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Deaths from heart disease and diabetes in the US rising amid covid



The United States finds death rates from heart disease, diabetes and other common killers. A dramatic increase in 2020 and experts believe a big cause may be that many people with dangerous symptoms make the grave mistake of staying away from hospital for fear of being caught. Corona virus.

The death rate — posted online this week by federal health agencies — adds to growing evidence that the number of direct or indirect deaths from coronavirus in the United States is greater than the number of deaths from COVID-19. Nearly 600,000 official reports in 2020-21

For months, researchers have known that 2020 will be the deadliest year in US history. Mainly due to COVID-1

9 But data released this week showed the biggest increase in deaths from heart disease and diabetes in at least 20 years.

“I would probably use the word ‘shocking,'” said Dr. Tannaz Moyne, a diabetes specialist at UCLA, referring to the trend.

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at the beginning of this year The Centers for Disease Control and Prevention reports that Nearly 3.4 million Americans will die in 2020, an all-time record. Of those deaths, more than 345,000 were directly infected with COVID-19. The CDC also listed the number of deaths from some key causes of death. including the country’s top two killers, heart disease and cancer.

But the data released this week included mortality rates, that is, the number of deaths in relation to the population. This is a better way to look at the impact each year. due to population fluctuations

The cause of death at the CDC showed a full year temporary increase of nine items, including Alzheimer’s disease. Parkinson’s disease chronic liver disease cerebrovascular disease and high blood pressure

Some of the increases are relatively small. But some of them are amazing. death rate from heart disease which decreases in the long term That rose to 167 cases per 100,000 inhabitants from 161.5 a year ago. It was only the second time in 20 years that the rate increased. This jump of more than 3% outpaced the increase of less than 1% in 2015.

In the raw numbers, there are about 32,000 more deaths from heart disease than the year before.

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The number of deaths from diabetes rose to 24.6 per 100,000 last year from 21.6 in 2019. That translates to more than 13,000 diabetes deaths in 2019, a 14% increase in mortality. with the biggest diabetes in decades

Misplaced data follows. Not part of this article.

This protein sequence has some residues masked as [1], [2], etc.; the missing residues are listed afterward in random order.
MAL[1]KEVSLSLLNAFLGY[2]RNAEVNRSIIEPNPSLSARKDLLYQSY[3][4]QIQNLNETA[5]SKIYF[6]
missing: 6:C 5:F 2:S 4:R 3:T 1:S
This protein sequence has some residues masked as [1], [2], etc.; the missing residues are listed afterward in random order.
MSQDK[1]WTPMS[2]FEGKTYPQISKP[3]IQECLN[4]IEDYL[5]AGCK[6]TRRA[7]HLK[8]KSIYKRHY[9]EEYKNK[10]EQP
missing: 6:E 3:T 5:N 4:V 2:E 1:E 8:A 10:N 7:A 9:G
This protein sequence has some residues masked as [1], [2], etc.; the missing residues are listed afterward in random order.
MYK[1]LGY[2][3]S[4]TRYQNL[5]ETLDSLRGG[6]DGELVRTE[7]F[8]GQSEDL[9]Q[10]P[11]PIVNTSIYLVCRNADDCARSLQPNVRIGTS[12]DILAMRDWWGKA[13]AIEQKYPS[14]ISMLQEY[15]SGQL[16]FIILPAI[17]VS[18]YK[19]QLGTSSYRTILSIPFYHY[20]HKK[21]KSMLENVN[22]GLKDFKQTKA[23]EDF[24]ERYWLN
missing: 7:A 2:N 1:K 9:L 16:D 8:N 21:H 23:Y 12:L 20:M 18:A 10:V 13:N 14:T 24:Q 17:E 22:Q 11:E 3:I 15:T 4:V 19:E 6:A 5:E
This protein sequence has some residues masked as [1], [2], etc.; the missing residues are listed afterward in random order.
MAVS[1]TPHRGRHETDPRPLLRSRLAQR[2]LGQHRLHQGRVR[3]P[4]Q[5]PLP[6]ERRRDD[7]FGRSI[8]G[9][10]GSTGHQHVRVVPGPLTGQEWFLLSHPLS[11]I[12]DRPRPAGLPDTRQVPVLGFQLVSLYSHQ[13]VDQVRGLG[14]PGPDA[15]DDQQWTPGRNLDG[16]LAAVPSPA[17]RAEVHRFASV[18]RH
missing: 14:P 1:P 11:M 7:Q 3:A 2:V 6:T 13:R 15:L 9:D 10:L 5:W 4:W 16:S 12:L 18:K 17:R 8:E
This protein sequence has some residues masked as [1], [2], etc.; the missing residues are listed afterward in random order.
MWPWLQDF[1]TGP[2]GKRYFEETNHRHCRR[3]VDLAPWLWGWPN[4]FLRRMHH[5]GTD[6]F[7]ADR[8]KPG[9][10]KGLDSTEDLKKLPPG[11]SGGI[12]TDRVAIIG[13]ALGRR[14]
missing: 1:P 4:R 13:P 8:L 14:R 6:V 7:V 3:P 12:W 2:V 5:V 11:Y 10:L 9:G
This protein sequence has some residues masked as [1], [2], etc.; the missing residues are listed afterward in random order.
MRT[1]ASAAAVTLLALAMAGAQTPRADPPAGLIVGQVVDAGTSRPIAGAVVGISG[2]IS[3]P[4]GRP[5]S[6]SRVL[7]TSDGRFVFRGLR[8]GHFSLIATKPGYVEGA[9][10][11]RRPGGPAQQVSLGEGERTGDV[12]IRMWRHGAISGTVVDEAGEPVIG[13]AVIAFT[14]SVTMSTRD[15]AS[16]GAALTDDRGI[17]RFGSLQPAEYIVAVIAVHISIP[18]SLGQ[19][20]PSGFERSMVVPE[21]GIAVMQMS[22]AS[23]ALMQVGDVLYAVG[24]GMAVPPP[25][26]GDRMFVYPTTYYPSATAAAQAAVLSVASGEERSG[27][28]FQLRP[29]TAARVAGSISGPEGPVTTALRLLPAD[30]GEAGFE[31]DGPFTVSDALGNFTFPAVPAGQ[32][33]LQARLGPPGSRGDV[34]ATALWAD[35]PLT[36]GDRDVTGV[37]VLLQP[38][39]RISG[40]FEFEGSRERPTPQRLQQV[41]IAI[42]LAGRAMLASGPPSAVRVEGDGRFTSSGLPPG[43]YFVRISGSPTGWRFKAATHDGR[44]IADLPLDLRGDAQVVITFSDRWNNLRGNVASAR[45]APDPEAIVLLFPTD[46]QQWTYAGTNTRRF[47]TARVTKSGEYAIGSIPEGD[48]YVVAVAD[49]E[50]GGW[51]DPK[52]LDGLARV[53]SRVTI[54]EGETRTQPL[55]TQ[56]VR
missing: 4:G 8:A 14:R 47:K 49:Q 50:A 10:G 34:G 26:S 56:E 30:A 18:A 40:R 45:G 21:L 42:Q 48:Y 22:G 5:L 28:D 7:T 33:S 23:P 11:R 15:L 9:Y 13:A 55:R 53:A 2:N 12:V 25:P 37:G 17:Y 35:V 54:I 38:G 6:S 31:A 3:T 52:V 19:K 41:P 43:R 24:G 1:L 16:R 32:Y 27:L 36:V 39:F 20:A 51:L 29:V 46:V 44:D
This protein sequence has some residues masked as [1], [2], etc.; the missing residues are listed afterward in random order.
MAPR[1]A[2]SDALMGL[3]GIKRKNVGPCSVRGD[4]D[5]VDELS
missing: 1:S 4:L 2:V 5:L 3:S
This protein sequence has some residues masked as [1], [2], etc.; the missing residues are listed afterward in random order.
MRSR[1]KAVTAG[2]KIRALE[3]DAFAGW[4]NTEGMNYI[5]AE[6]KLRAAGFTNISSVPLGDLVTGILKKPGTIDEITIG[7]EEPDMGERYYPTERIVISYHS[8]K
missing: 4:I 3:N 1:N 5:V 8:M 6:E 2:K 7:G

Mortality from Alzheimer’s disease increased by 8%, Parkinson’s 11%, hypertension 12% and stroke 4%.

The CDC only offers statistics, not explanations. The agency has not yet identified the number of deaths infected – and weakened from – the coronavirus, but most of the deaths were from heart disease, diabetes or other conditions.

Some experts believe the bigger reason is that many patients do not seek emergency treatment for fear of contracting the virus.

Dr. Donald Lloyd-Jones, a researcher at Northwestern University which is elected by the chairman American Heart Association

Other possible explanations also point indirectly to the coronavirus.

Many patients stop taking care of themselves during crises, gain weight or reduce their high blood pressure medication, he said, experts say. crisis stress Missing out on lockdown-related exercise options and unemployment and health insurance. They are all factors as well.

Increased data in Kentucky, Michigan, Missouri and West Virginia. This puts all four into the group of states with the highest rates of death from heart disease, the CDC data indicates. Similar changes have occurred in Indiana, New Mexico, West Virginia. and some southern states and other plains

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The death rate from cancer, the country’s second-largest killer, continues to decline during the year of COVID-19. It dropped about 2% in 2020, similar to the 2018 to 2019 decline, although cancer screening and cancer care have declined or were frequently postponed in the last year.

Lloyd-Jones’ Degenerative Theory: Massive Virus Victims Fight Cancer “But COVID intervened and became the leading cause of death.”

Previous research done by demographer Kenneth Johnson at the University of New Hampshire found that 25 unprecedented states had more deaths than births last year.

The states are Alabama, Arizona, Arkansas, Connecticut, Delaware, Florida, Indiana, Kentucky, Maine, Massachusetts, Michigan, Mississippi, Missouri, Montana, New Hampshire, New Mexico, Ohio, Oregon, Pennsylvania. Rhode Island, South Carolina, Tennessee, Vermont, West Virginia, and Wisconsin.

Traditionally, most states have more births than deaths.


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